An infection of the genitalia, Fournier’s gangrene affects the male perineum and scrotum, causing severe pain in the genital area. The infection quickly progresses from redness to tissue death. The tissue damage may be too severe for the patient to recover, as gangrene can occur within hours.
The bacterial infection spreads speedily from the urinary tract. Some of the bacteria work more aggressively to cause a more invasive infection.
Signs & Symptoms
From the outset, the patient experiences pain, redness of the skin, edema, dark discoloration of the skin, tenderness, blistering, swelling, and ulceration. In cases of severe infection, subcutaneous necrosis occurs simultaneously beneath the surface tissues, causing severe toxaemia. In such cases, the death of tissue can extend to the thighs and chest wall through the abdominal wall.
Fournier gangrene is characterized by redness and pain in the scrotum, which rapidly progresses to discoloration of the skin and sloughing of tissue.
Other symptoms may include general discomfort, fever, and inflammation in the genital and anal areas. The condition is often associated with smell of the affected tissues, which leads to full blown gangrene.
Males are more prone to this infection compared to females and children. However, the disorder can occur in infants and adolescents following trauma, insect bites, infections, burns, and perirectal diseases.
Other risk factors include impaired immune function, surgery, trauma, or urinary catheterization. Fournier gangrene may occur along with other disorders that weaken the immune system. Other conditions that increase your risk of the disease include obesity, diabetes mellitus, cirrhosis, malignancies, and inadequate blood supply to the pelvis.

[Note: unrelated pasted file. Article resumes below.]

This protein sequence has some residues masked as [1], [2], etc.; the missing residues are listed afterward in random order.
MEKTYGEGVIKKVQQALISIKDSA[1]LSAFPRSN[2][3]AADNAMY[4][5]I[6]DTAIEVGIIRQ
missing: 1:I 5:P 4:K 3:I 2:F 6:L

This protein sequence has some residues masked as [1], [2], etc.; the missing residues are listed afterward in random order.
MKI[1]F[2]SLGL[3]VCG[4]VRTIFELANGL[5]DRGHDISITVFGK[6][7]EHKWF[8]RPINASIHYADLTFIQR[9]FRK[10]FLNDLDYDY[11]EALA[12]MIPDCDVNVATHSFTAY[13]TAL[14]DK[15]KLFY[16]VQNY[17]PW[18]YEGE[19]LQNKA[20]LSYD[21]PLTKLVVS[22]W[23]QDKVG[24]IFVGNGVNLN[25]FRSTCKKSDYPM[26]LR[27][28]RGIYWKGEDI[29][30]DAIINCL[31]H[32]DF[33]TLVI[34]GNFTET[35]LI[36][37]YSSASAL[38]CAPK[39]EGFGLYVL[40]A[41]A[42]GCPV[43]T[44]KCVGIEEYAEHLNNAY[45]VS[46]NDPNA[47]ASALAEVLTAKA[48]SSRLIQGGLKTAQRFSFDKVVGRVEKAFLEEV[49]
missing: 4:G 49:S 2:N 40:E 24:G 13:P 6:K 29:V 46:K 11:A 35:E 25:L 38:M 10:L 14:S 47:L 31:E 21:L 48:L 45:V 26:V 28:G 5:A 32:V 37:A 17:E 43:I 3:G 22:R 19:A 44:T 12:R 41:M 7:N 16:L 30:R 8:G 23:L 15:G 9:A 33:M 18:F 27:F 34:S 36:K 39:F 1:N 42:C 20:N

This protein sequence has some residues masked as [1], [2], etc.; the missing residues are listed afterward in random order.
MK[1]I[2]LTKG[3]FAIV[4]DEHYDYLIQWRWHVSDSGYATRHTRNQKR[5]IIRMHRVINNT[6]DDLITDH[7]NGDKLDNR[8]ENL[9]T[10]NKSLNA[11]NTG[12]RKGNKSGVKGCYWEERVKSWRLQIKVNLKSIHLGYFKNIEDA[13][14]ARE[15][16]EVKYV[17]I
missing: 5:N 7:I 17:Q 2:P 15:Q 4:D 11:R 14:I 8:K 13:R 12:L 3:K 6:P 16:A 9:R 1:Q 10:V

Fungi, bacteria, and/or viruses may be responsible for Fournier gangrene. When the compromised immune system is not able to prevent spread of infection, the virulent microorganism can easily gain access to the host.
Group A streptococci bacterial may be responsible for causing the infection. Or it could be caused as a result of polymicrobial infection, with different organisms, including Staphylococcus aureus, fusobacterium, or bacteroides.
When these bacteria work in synergy, it could result in a more invasive disease.
Early diagnosis can help save the life of the patient. Tissue from debridement is tested in a laboratory for diagnosis. Ultrasound evaluation may help differentiate between other acute inflammatory conditions and Fournier gangrene.
While ultrasonography may be done to detect gases, an X-ray may be conducted to confirm the extent of gas in the wounds.
Since the mortality rate is more than 50% in the case of Fournier’s Gangrene, treatment is urgent and involves excision of the affected and necrotic fascia. This may be followed up with broad-spectrum intravenous antibiotic therapy.
Patients with severe blood infection face a severe risk of thrombembolic phenomena, which is the formation of blood clots. Additional medication may be required to lower the risk of thrombosis. When infection is controlled, reconstructive surgery is performed.